public class MyRemoteClass<T> : MarshalByRefObject where T : MarshalByRefObject
{...}

[Visual Basic]

Public Class MyRemoteClass(Of T As MarshalByRefObject)
    Inherits MarshalByRefObject
    ...
End Class

[Visual C++]

generic <typename T> where T : MarshalByRefObject
public ref class MyRemoteClass: MarshalByRefObject
{...};

To administratively register a generic type, provide the type arguments in double square brackets.

For example, to register the class MyRemoteClass<T> with an integer, you should write:

<service> 
   <wellknown type="MyRemoteClass[[System.Int32]],ServerAssembly" 
              mode="SingleCall" objectUri="Some URI"/> 
</service>  

The double square brackets is required in case you need to specify multiple type arguments, in which case, each type arguments would be encased in a separate pair of brackets, separated by a comma. For example, to register the class MyRemoteClass<T,U> with an integer and a string, you would write:

<service> 
   <wellknown type="MyRemoteClass[[System.Int32],[System.String]],
                     ServerAssembly" mode="SingleCall" objectUri="Some URI"/> 
</service>  

Creating a new instance of generic remote objects is done just as with non-generic remote objects.

Can I Use Visual Studio 2003 or the .NET Framework 1.1 to Create Generics?

Unfortunately no. Generics are only supported on version 2.0 and above of the Microsoft .NET framework. Code that relies on generics must run on version 2.0 of the CLR. Because of the way the CLR version unification works, a run-time process can only load a single version of the CLR. Consequently, a process that loaded version 1.1 of the CLR cannot use generic types. If you must use generic types from .NET 1.1, you can use the following work-around: First, wrap the generic types with object-based types (at the expense of course of the benefits of using generics). Next, load the wrapper classes in a separate process which loads version 2.0 of the CLR, and provide remote access to the wrapper classes to legacy clients in process that use version 1.1 of the CLR. For remote communication you can use any number of cross-process communication mechanisms, such as Remoting, Enterprise Services, sockets, etc.

What Environment Do I Need to Use Generics?

To deploy and run code that uses generics you need version 2.0 or higher of the .NET runtime.

Can I Use Generics on the Compact Framework?

Yes. The .NET Compact Framework version 2.0 supports generics. Like most other things with the .NET Compact Framework, the generics support is very close but not exactly the same as the normal .NET Framework, due to performance and schedule constrains. You can use generics with both C# and Visual Basic for the compact framework. The compact framework does apply certain limitations on generics, the notable ones are:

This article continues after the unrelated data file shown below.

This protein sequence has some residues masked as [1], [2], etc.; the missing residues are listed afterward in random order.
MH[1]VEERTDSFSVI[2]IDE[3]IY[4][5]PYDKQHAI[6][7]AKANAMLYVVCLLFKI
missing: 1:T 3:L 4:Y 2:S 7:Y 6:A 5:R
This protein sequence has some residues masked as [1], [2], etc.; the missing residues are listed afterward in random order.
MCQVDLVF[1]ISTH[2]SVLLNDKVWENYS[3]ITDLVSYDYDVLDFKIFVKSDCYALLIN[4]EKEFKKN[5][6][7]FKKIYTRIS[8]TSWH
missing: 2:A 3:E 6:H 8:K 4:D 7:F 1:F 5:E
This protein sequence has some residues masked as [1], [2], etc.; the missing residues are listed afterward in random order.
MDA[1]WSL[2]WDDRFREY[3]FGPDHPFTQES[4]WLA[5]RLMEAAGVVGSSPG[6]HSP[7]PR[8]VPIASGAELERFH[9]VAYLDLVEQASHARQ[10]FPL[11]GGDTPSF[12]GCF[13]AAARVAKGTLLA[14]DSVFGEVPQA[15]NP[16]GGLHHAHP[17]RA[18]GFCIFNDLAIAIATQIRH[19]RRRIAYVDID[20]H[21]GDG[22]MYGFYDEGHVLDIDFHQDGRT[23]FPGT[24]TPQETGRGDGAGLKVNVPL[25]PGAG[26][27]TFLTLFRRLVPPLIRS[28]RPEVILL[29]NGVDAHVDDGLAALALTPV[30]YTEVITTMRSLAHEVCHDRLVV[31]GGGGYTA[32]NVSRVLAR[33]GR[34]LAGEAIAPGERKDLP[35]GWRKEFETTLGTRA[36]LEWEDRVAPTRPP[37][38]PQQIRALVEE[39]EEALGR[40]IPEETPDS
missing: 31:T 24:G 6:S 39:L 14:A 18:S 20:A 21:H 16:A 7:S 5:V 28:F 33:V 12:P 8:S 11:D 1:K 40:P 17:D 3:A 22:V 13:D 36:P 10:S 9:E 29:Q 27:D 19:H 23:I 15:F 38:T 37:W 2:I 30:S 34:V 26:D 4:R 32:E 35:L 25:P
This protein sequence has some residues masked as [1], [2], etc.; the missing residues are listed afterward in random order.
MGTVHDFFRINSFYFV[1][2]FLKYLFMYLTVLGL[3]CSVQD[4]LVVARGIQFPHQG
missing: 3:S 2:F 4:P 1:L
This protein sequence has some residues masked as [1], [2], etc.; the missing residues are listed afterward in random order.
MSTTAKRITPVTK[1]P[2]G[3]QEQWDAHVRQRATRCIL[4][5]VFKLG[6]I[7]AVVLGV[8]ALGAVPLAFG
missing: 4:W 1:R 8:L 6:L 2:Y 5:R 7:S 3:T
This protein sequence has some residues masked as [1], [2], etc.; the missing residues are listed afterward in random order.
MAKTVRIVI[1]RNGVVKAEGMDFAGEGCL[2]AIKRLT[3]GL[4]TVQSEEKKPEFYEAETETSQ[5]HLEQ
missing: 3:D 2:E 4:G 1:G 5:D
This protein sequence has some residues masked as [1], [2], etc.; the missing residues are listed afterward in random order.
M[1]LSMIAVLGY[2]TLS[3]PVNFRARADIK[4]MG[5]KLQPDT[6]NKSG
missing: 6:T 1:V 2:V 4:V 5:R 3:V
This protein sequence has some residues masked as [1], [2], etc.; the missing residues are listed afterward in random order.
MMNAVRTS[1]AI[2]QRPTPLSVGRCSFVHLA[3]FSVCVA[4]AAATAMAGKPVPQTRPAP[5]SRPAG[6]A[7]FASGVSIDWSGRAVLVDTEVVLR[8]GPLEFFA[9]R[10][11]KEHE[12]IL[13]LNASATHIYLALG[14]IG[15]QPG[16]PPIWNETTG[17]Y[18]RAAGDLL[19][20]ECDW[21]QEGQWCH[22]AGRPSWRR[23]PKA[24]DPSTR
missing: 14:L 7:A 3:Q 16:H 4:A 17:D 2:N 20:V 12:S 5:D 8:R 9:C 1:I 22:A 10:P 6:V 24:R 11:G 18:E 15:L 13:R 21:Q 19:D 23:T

• The compact framework does not verify constraints are runtime, only at compile time.
  • You can only have up to 8 generic type parameters per generic type.
  • You cannot use reflection on unbounded generic types.

Which .NET Languages Support Generics and How?

Both C# 2.0 and Visual Basic 2005 support defining and consuming generics. Visual C++ 2005 also supports generics in addition to classic C++ templates. Visual J# 2005 supports consuming generic types but not defining them. At present, it is not known of other vendors besides Microsoft that added generics support for their languages.

Where Does the .NET Framework Itself Use Generics?

Version 2.0 of the .NET Framework makes use of generics in three main areas: The System namespace added a large set of static generic methods to the Array type. These methods automate and streamline common manipulations of and interactions with arrays. The System namespace also defined a number of generic utility delegates, which are used by the Array type and the List<T> class, but can be used freely in other contexts as well. In addition, System provides support for nullable types. The System namespace defines the IComparable<T> interface and the EventHandler<E> delegate, both generic reincarnations of their non-generic predecessors. The System namespace also defines the IEquatable<T> interface, used to check for equality of two values. The System namespace defines the ArraySegment<T> used to allocate a strongly typed portion of an array.

The System.Collections.Generic namespace defines generic collection interfaces, collections and iterator classes, similar to the old, non generic ones available in the System.Collections namespace. The System.Collections.Generic namespace also defines a few generic helper classes and structures.

The System.ComponentModel namespace defines the class BindingList<T>. A binding list is used very similar to a mere generic list, except it can fire events notifying interested parties about changes to its state.